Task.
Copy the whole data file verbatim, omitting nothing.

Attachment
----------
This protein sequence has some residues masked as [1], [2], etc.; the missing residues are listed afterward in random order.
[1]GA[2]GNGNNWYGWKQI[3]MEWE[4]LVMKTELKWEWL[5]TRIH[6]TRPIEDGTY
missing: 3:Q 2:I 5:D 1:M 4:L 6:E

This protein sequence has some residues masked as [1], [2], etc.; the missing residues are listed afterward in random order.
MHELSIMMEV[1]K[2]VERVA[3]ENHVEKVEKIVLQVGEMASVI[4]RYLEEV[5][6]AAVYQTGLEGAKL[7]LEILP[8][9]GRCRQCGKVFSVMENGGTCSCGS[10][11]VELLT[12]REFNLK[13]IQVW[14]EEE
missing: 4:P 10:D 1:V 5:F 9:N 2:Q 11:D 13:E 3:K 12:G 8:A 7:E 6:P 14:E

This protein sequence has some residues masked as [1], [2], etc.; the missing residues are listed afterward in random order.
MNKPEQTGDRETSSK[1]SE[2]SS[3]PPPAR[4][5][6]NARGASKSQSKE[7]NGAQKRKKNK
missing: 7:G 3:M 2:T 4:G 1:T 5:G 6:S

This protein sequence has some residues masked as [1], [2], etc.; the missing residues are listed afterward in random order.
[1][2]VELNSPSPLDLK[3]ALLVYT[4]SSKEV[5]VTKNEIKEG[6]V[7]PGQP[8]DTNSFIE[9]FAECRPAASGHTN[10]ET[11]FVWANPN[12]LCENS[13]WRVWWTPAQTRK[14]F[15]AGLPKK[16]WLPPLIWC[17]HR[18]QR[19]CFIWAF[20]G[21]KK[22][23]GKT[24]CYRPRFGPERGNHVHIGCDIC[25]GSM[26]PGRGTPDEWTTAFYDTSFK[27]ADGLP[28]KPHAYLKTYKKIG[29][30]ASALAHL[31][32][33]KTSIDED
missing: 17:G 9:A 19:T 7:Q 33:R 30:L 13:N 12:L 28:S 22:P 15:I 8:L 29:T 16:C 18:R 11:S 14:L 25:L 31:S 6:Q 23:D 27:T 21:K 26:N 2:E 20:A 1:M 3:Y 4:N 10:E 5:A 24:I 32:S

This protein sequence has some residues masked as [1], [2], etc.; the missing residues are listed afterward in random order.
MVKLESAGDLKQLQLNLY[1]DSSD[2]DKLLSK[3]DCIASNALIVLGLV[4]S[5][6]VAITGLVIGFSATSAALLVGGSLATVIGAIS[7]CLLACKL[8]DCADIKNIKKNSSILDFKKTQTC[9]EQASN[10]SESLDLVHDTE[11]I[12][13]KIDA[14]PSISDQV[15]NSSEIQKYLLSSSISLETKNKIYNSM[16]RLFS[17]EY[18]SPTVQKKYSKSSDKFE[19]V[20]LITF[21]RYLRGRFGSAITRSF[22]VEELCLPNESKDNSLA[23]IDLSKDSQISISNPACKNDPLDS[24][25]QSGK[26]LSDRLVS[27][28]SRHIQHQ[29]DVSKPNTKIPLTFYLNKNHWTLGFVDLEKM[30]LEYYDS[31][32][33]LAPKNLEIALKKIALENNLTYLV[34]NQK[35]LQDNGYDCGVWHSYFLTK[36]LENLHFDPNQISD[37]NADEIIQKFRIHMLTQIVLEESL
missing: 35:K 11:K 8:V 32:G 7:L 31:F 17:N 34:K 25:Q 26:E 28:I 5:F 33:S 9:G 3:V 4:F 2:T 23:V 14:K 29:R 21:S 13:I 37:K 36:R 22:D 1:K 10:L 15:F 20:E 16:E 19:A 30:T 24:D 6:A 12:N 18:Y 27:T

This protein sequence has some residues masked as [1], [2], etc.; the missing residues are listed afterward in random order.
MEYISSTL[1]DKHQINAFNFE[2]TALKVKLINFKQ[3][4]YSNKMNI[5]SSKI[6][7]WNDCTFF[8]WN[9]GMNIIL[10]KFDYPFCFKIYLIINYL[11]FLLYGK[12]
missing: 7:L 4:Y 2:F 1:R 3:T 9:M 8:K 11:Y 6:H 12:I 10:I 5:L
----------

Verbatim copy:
This protein sequence has some residues masked as [1], [2], etc.; the missing residues are listed afterward in random order.
[1]GA[2]GNGNNWYGWKQI[3]MEWE[4]LVMKTELKWEWL[5]TRIH[6]TRPIEDGTY
missing: 3:Q 2:I 5:D 1:M 4:L 6:E

This protein sequence has some residues masked as [1], [2], etc.; the missing residues are listed afterward in random order.
MHELSIMMEV[1]K[2]VERVA[3]ENHVEKVEKIVLQVGEMASVI[4]RYLEEV[5][6]AAVYQTGLEGAKL[7]LEILP[8][9]GRCRQCGKVFSVMENGGTCSCGS[10][11]VELLT[12]REFNLK[13]IQVW[14]EEE
missing: 4:P 10:D 1:V 5:F 9:N 2:Q 11:D 13:E 3:K 12:G 8:A 7:E 6:P 14:E

This protein sequence has some residues masked as [1], [2], etc.; the missing residues are listed afterward in random order.
MNKPEQTGDRETSSK[1]SE[2]SS[3]PPPAR[4][5][6]NARGASKSQSKE[7]NGAQKRKKNK
missing: 7:G 3:M 2:T 4:G 1:T 5:G 6:S

This protein sequence has some residues masked as [1], [2], etc.; the missing residues are listed afterward in random order.
[1][2]VELNSPSPLDLK[3]ALLVYT[4]SSKEV[5]VTKNEIKEG[6]V[7]PGQP[8]DTNSFIE[9]FAECRPAASGHTN[10]ET[11]FVWANPN[12]LCENS[13]WRVWWTPAQTRK[14]F[15]AGLPKK[16]WLPPLIWC[17]HR[18]QR[19]CFIWAF[20]G[21]KK[22][23]GKT[24]CYRPRFGPERGNHVHIGCDIC[25]GSM[26]PGRGTPDEWTTAFYDTSFK[27]ADGLP[28]KPHAYLKTYKKIG[29][30]ASALAHL[31][32][33]KTSIDED
missing: 17:G 9:A 19:T 7:Q 33:R 30:L 13:N 12:L 28:S 22:P 15:I 8:L 29:T 16:C 18:R 11:S 14:L 25:L 31:S 6:Q 23:D 27:T 21:K 26:N 2:E 20:A 1:M 3:Y 4:N 10:E 5:A 24:I 32:S

This protein sequence has some residues masked as [1], [2], etc.; the missing residues are listed afterward in random order.
MVKLESAGDLKQLQLNLY[1]DSSD[2]DKLLSK[3]DCIASNALIVLGLV[4]S[5][6]VAITGLVIGFSATSAALLVGGSLATVIGAIS[7]CLLACKL[8]DCADIKNIKKNSSILDFKKTQTC[9]EQASN[10]SESLDLVHDTE[11]I[12][13]KIDA[14]PSISDQV[15]NSSEIQKYLLSSSISLETKNKIYNSM[16]RLFS[17]EY[18]SPTVQKKYSKSSDKFE[19]V[20]LITF[21]RYLRGRFGSAITRSF[22]VEELCLPNESKDNSLA[23]IDLSKDSQISISNPACKNDPLDS[24][25]QSGK[26]LSDRLVS[27][28]SRHIQHQ[29]DVSKPNTKIPLTFYLNKNHWTLGFVDLEKM[30]LEYYDS[31][32][33]LAPKNLEIALKKIALENNLTYLV[34]NQK[35]LQDNGYDCGVWHSYFLTK[36]LENLHFDPNQISD[37]NADEIIQKFRIHMLTQIVLEESL
missing: 35:K 11:K 8:V 32:G 7:L 31:F 17:N 34:K 25:Q 26:E 28:I 5:F 33:S 9:G 3:V 4:F 2:T 23:V 14:K 29:R 21:S 13:I 37:K 36:R 22:D 1:K 10:L 15:F 20:E 16:E 19:A 30:T 24:D 6:A 12:N 18:Y 27:T

This protein sequence has some residues masked as [1], [2], etc.; the missing residues are listed afterward in random order.
MEYISSTL[1]DKHQINAFNFE[2]TALKVKLINFKQ[3][4]YSNKMNI[5]SSKI[6][7]WNDCTFF[8]WN[9]GMNIIL[10]KFDYPFCFKIYLIINYL[11]FLLYGK[12]
missing: 7:L 4:Y 2:F 1:R 3:T 9:M 8:K 11:Y 6:H 12:I 10:I 5:L